Presentation on theme: "IP Traceback in Cloud Computing Through Deterministic Flow Marking Mouiad Abid Hani Presentation figures are from references given on slide 21. By Presented."— Presentation transcript:
IP Traceback in Cloud Computing Through Deterministic Flow Marking Mouiad Abid Hani Presentation figures are from references given on slide 21. By Presented
Introduction IP traceback problem –The problem of identifying the source of the offending packets (DoS and DDoS attacks) –Source: zombie; reflector; spoofed addresses …etc. Solution –Rely on the routers (PPM) Only for DOS –Rely on the ingress routers only (DPM and DFM) for DDoS and DoS. –Centralized management (log of packet infor.) Large overhead, complex, not scalable
DoS and DDoS Attacks
Why Cloud Computing? Cloud Computing is Traditional Distributed Environment (TDE). Cloud Computing is vulnerable to any attack targeting TDEs. DoS and DDoS are targeting TDEs. DoS and DDoS targeting the availability of a service. The Cost in cloud computing will be greater.
Deterministic Packet Marking (DPM) Each packet is marked when it enters the network Only mark Incoming packets Mark ： address information of this interface 16 bit ID + 1 bit Flag
Coding of a mark Flag =0 address bits 0~15 Flag =1 address bits 16~31 Randomly setting flag value How many packet are enough ？ –n ： the number of received packets –The probability of successfully generate the ingress IP address is greater than –2 packets 75% ； 4 packets 93.75% 6 packets 98.43% ； 10 packets 99.9% 6 packets 98.43% ； 10 packets 99.9%
Pros Simple to implement Introduces no bandwidth Practically no processing overhead suitable for a variety of attacks [not just (D)DoS] Backward compatible with equipment which does not implement it does not have inherent security flaws Do not reveal internet topology No mark spoofing Scalable
Schematics Pad Ideal hash
Reconstruction Area Area each area has k segments Each segment has bits area
DPM Limitations DPM Limitations Can not handle the fragmentation/ reassembly problem All packets need to be marked Can trace the attack only to ingress router Can handle up to 2058 attack sources Does not support IPv6 implementation
Deterministic Flow Marking Based on DPM Only the first K packets need to be marked Can trace the attack to the attacker’s node Can handle up to 64K attack sources Does not support IPv6 implementation Can not handle subverted router problem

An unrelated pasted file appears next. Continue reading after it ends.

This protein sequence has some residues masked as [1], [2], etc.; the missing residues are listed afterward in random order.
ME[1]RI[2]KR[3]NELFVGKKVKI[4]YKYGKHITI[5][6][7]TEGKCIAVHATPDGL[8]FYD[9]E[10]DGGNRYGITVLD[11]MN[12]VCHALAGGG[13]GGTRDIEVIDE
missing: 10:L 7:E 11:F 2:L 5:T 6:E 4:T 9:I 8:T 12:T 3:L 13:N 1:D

DPM VS. DFM
Identifiers used by DFM
Using the gray fields as marking field in IP header for K=2
DFM Limitations DFM Limitations Can not handle the fragmentation/ reassembly problem Does not support IPv6 implementation Using 42-byte signature to authenticate the whole flow
The Proposed Solutions Using the IPv6 header Flow Label field to hold the mark Using MD4 algorithm instead of elliptic curve signature within the packet (not assured till now). The fragmentation/reassembly problem is not an issue in IPv6 protocol.
Conclusion DFM is more practical and efficient than DPM DFM and DPM can not prevent DDoS attack but try to trace the source of it DFM need some improvements to be fully applicable on Intrusion Detection Systems.
I have questions …
References Vahid A. F. Nur A. Zincir-Heywood, “IP traceback through (authenticated) deterministic flow marking: an empirical evaluation”, EURASIP Journal on Information Security, Vol. 1, No. 5, pp. 1-24, Xiang, Y., W. Zhou and M. Guo, “Flexible deterministic packet marking: An IP traceback system to find the real source of attacks”, IEEE Transactions on Parallel and Distributed Systems, Vol. 20, No. 4, pp , Andrey Belenky and Nirwan Ansari, “IP Traceback with Deterministic Packet Marking”, IEEE COMMUNICATIONS LETTERS, VOL. 7, NO. 4, pp: , Andrey Belenky and Nirwan Ansari, “Tracing Multiple Attackers with Deterministic Packet Marking (DPM)”, pp: 49-52, Vahid A. F. Nur A. Zincir-Heywood, “On Evaluating IP Traceback Schemes: A Practical Perspective”, IEEE Communications, Pp: